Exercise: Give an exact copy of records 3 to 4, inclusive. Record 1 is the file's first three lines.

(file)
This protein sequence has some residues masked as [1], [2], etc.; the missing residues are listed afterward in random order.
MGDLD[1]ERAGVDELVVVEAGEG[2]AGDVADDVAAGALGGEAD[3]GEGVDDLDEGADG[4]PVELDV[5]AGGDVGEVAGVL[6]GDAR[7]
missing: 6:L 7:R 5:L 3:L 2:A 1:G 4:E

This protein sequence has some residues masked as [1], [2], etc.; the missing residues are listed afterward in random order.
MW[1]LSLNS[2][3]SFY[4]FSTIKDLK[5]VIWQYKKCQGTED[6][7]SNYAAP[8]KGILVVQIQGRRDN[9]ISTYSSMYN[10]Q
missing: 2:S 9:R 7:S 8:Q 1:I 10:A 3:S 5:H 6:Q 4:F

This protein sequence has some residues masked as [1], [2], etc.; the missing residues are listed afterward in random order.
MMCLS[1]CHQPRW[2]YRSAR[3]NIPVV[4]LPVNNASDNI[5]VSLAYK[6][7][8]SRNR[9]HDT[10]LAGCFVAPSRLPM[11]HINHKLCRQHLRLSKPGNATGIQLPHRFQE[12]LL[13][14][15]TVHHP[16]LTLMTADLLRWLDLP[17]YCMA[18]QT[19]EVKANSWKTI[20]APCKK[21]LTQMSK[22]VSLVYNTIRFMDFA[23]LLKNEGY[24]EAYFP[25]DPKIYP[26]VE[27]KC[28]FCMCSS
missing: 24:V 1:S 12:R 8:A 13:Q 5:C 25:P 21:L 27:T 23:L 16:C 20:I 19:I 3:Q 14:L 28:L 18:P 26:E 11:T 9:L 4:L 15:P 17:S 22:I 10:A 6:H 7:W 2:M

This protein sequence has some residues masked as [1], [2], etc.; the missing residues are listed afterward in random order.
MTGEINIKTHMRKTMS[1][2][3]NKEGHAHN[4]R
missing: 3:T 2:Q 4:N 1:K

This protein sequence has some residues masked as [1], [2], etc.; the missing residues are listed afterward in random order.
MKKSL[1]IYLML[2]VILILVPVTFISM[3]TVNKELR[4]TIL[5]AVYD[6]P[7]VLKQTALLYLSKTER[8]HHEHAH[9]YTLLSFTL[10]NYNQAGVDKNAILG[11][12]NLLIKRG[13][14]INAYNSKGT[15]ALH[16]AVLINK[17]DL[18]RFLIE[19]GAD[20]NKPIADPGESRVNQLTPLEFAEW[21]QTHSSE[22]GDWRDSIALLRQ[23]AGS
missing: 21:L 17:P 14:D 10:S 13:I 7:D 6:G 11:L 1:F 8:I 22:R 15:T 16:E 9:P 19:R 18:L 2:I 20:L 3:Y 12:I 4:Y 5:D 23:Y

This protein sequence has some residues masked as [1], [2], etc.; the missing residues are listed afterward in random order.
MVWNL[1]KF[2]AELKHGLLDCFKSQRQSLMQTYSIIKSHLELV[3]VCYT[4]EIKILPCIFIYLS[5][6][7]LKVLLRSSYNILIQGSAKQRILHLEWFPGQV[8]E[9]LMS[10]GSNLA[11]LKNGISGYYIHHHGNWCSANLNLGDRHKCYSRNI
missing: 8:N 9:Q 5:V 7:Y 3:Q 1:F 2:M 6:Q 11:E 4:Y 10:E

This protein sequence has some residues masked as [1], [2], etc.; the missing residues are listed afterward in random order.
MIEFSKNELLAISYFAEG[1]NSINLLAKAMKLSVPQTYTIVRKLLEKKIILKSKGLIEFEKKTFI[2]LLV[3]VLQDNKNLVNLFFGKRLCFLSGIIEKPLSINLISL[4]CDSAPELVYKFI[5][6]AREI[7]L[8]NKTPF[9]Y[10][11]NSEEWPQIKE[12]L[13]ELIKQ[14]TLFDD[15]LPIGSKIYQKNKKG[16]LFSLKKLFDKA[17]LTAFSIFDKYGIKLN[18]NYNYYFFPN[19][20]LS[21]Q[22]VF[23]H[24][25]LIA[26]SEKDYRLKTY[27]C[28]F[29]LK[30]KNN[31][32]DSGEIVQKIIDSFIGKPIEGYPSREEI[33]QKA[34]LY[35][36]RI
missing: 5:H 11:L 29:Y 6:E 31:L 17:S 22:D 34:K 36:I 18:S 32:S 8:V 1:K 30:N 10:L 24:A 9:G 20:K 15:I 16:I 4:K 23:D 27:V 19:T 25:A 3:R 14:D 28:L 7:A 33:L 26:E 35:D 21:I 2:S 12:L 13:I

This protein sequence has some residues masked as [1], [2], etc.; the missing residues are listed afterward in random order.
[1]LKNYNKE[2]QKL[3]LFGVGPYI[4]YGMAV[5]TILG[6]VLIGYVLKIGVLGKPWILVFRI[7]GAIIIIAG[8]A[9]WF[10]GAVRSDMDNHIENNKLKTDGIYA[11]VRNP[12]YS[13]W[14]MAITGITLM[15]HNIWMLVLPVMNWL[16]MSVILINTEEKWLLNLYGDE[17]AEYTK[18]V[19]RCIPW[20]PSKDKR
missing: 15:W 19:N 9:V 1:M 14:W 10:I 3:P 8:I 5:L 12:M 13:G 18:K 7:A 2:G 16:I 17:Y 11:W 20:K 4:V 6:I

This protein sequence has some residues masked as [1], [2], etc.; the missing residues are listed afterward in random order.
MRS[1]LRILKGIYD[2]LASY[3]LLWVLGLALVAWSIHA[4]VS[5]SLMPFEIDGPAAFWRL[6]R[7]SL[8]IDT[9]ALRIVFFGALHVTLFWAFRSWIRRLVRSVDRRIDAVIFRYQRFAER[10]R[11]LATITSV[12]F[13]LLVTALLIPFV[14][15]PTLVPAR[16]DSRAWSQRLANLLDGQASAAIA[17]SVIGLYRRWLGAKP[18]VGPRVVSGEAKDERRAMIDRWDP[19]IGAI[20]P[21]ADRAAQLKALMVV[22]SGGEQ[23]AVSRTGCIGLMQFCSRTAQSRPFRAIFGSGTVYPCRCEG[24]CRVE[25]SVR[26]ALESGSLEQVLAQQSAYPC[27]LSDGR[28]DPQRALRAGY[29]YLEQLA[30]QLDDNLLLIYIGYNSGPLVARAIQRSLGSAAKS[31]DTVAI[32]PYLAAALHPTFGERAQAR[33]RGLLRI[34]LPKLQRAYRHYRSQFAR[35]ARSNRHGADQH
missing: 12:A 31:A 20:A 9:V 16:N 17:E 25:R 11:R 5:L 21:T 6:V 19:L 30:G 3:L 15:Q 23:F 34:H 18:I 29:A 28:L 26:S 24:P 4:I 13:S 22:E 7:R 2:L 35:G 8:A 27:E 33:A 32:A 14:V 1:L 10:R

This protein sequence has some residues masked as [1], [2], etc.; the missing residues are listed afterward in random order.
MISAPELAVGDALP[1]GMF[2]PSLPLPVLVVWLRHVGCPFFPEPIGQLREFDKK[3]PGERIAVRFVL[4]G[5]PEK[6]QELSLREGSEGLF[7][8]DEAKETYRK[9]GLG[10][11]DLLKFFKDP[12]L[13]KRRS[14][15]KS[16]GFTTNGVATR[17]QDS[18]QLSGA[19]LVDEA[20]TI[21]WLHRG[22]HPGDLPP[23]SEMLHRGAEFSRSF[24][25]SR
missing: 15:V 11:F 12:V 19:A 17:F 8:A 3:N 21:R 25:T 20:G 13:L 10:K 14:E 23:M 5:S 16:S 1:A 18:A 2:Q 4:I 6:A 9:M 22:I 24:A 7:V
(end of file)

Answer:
This protein sequence has some residues masked as [1], [2], etc.; the missing residues are listed afterward in random order.
MMCLS[1]CHQPRW[2]YRSAR[3]NIPVV[4]LPVNNASDNI[5]VSLAYK[6][7][8]SRNR[9]HDT[10]LAGCFVAPSRLPM[11]HINHKLCRQHLRLSKPGNATGIQLPHRFQE[12]LL[13][14][15]TVHHP[16]LTLMTADLLRWLDLP[17]YCMA[18]QT[19]EVKANSWKTI[20]APCKK[21]LTQMSK[22]VSLVYNTIRFMDFA[23]LLKNEGY[24]EAYFP[25]DPKIYP[26]VE[27]KC[28]FCMCSS
missing: 24:V 1:S 12:R 8:A 13:Q 5:C 25:P 21:L 27:T 23:L 16:C 20:I 19:I 3:Q 14:L 28:L 18:P 26:E 11:T 9:L 4:L 15:P 17:S 22:I 10:A 6:H 7:W 2:M

This protein sequence has some residues masked as [1], [2], etc.; the missing residues are listed afterward in random order.
MTGEINIKTHMRKTMS[1][2][3]NKEGHAHN[4]R
missing: 3:T 2:Q 4:N 1:K